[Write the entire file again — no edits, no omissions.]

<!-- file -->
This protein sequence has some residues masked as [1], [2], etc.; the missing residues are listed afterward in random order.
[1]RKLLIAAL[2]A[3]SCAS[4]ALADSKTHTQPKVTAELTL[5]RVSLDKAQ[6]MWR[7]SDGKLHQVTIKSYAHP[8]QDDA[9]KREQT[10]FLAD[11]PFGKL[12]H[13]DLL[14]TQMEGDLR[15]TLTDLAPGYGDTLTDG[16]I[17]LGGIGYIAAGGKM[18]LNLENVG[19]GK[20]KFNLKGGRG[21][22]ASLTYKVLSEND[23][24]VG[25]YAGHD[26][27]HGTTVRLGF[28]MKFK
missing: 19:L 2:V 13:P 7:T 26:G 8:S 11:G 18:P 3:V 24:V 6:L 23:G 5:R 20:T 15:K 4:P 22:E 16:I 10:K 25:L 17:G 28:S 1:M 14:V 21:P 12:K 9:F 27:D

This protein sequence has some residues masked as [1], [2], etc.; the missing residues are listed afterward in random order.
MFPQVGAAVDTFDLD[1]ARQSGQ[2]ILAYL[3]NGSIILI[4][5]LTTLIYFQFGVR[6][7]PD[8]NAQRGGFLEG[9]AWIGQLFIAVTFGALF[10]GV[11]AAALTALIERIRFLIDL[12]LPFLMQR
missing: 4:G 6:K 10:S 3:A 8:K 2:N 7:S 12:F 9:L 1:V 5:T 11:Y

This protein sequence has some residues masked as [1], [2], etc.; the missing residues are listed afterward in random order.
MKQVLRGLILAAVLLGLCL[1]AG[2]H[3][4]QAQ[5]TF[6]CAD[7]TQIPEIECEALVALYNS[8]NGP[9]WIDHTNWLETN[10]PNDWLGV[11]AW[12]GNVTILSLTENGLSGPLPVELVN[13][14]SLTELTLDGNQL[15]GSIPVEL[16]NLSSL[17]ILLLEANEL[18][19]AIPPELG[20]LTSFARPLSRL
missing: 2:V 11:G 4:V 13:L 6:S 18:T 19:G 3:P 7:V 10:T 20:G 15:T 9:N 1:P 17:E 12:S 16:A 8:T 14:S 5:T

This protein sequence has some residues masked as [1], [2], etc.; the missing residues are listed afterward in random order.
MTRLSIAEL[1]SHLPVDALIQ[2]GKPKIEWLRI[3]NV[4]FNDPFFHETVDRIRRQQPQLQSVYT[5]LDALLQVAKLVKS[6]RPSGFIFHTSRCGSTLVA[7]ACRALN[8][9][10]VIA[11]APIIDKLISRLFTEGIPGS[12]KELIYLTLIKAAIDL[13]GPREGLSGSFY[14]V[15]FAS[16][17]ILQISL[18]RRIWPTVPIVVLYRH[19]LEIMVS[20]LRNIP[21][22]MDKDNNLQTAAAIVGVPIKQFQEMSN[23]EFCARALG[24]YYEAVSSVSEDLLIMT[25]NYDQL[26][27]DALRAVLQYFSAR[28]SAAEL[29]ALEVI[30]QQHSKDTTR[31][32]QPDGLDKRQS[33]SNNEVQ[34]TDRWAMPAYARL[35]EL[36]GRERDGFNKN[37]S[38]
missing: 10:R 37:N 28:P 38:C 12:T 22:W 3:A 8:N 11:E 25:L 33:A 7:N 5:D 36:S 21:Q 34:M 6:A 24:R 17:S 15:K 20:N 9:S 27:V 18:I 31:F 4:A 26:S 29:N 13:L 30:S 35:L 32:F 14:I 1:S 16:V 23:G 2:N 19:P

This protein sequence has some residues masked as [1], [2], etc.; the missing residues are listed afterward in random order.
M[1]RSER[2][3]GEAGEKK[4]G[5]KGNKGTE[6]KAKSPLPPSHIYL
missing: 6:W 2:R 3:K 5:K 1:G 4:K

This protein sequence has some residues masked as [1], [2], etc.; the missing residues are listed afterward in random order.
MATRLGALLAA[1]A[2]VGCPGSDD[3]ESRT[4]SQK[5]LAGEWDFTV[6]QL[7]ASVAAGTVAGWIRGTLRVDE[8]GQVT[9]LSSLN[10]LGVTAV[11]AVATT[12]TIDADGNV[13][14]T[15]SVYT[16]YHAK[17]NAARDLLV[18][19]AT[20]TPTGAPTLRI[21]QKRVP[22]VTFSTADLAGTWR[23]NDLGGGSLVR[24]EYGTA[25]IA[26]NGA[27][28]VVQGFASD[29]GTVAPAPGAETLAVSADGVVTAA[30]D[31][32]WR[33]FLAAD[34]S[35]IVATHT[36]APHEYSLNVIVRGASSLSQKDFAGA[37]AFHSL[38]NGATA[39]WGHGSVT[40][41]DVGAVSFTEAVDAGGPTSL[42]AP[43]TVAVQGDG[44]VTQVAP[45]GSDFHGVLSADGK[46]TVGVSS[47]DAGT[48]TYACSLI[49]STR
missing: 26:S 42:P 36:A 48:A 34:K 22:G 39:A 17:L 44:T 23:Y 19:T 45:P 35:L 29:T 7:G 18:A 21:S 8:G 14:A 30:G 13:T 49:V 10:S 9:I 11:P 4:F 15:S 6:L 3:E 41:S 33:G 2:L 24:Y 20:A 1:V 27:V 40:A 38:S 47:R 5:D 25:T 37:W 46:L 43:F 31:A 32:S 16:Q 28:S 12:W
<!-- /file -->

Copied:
This protein sequence has some residues masked as [1], [2], etc.; the missing residues are listed afterward in random order.
[1]RKLLIAAL[2]A[3]SCAS[4]ALADSKTHTQPKVTAELTL[5]RVSLDKAQ[6]MWR[7]SDGKLHQVTIKSYAHP[8]QDDA[9]KREQT[10]FLAD[11]PFGKL[12]H[13]DLL[14]TQMEGDLR[15]TLTDLAPGYGDTLTDG[16]I[17]LGGIGYIAAGGKM[18]LNLENVG[19]GK[20]KFNLKGGRG[21][22]ASLTYKVLSEND[23][24]VG[25]YAGHD[26][27]HGTTVRLGF[28]MKFK
missing: 19:L 2:V 13:P 7:T 26:G 8:S 11:G 18:P 3:V 24:V 6:L 23:G 5:R 20:T 15:K 4:P 22:E 16:I 10:K 25:L 17:G 28:S 1:M 14:V 21:P 12:K 9:F 27:D

This protein sequence has some residues masked as [1], [2], etc.; the missing residues are listed afterward in random order.
MFPQVGAAVDTFDLD[1]ARQSGQ[2]ILAYL[3]NGSIILI[4][5]LTTLIYFQFGVR[6][7]PD[8]NAQRGGFLEG[9]AWIGQLFIAVTFGALF[10]GV[11]AAALTALIERIRFLIDL[12]LPFLMQR
missing: 4:G 6:K 10:S 3:A 8:K 2:N 7:S 12:F 9:L 1:V 5:T 11:Y

This protein sequence has some residues masked as [1], [2], etc.; the missing residues are listed afterward in random order.
MKQVLRGLILAAVLLGLCL[1]AG[2]H[3][4]QAQ[5]TF[6]CAD[7]TQIPEIECEALVALYNS[8]NGP[9]WIDHTNWLETN[10]PNDWLGV[11]AW[12]GNVTILSLTENGLSGPLPVELVN[13][14]SLTELTLDGNQL[15]GSIPVEL[16]NLSSL[17]ILLLEANEL[18][19]AIPPELG[20]LTSFARPLSRL
missing: 2:V 11:G 4:V 13:L 6:S 18:T 19:G 3:P 7:V 10:T 20:G 15:T 9:N 1:P 17:E 12:S 16:A 8:T 14:S 5:T

This protein sequence has some residues masked as [1], [2], etc.; the missing residues are listed afterward in random order.
MTRLSIAEL[1]SHLPVDALIQ[2]GKPKIEWLRI[3]NV[4]FNDPFFHETVDRIRRQQPQLQSVYT[5]LDALLQVAKLVKS[6]RPSGFIFHTSRCGSTLVA[7]ACRALN[8][9][10]VIA[11]APIIDKLISRLFTEGIPGS[12]KELIYLTLIKAAIDL[13]GPREGLSGSFY[14]V[15]FAS[16][17]ILQISL[18]RRIWPTVPIVVLYRH[19]LEIMVS[20]LRNIP[21][22]MDKDNNLQTAAAIVGVPIKQFQEMSN[23]EFCARALG[24]YYEAVSSVSEDLLIMT[25]NYDQL[26][27]DALRAVLQYFSAR[28]SAAEL[29]ALEVI[30]QQHSKDTTR[31][32]QPDGLDKRQS[33]SNNEVQ[34]TDRWAMPAYARL[35]EL[36]GRERDGFNKN[37]S[38]
missing: 10:R 37:N 28:P 38:C 12:T 22:W 3:A 8:N 11:E 25:L 33:A 7:N 5:D 36:S 21:Q 34:M 6:A 24:R 17:S 15:K 20:N 9:S 27:V 18:I 31:F 4:A 26:S 29:N 13:L 30:S 35:L 32:F 14:I 1:S 16:V 23:G 2:N 19:P

This protein sequence has some residues masked as [1], [2], etc.; the missing residues are listed afterward in random order.
M[1]RSER[2][3]GEAGEKK[4]G[5]KGNKGTE[6]KAKSPLPPSHIYL
missing: 6:W 2:R 3:K 5:K 1:G 4:K

This protein sequence has some residues masked as [1], [2], etc.; the missing residues are listed afterward in random order.
MATRLGALLAA[1]A[2]VGCPGSDD[3]ESRT[4]SQK[5]LAGEWDFTV[6]QL[7]ASVAAGTVAGWIRGTLRVDE[8]GQVT[9]LSSLN[10]LGVTAV[11]AVATT[12]TIDADGNV[13][14]T[15]SVYT[16]YHAK[17]NAARDLLV[18][19]AT[20]TPTGAPTLRI[21]QKRVP[22]VTFSTADLAGTWR[23]NDLGGGSLVR[24]EYGTA[25]IA[26]NGA[27][28]VVQGFASD[29]GTVAPAPGAETLAVSADGVVTAA[30]D[31][32]WR[33]FLAAD[34]S[35]IVATHT[36]APHEYSLNVIVRGASSLSQKDFAGA[37]AFHSL[38]NGATA[39]WGHGSVT[40][41]DVGAVSFTEAVDAGGPTSL[42]AP[43]TVAVQGDG[44]VTQVAP[45]GSDFHGVLSADGK[46]TVGVSS[47]DAGT[48]TYACSLI[49]STR
missing: 26:S 42:P 36:A 48:A 34:K 22:G 39:A 17:L 44:T 23:Y 19:T 45:P 35:L 29:T 7:G 18:A 21:S 8:G 14:A 30:G 13:T 49:V 10:S 9:I 11:P 4:F 15:S 6:L 3:E 41:S 33:G 2:L 24:Y 20:A 1:V 27:V 40:A 38:S 47:R 5:D 25:T 37:W 46:L 43:F 31:A 32:S 16:Q 28:S 12:W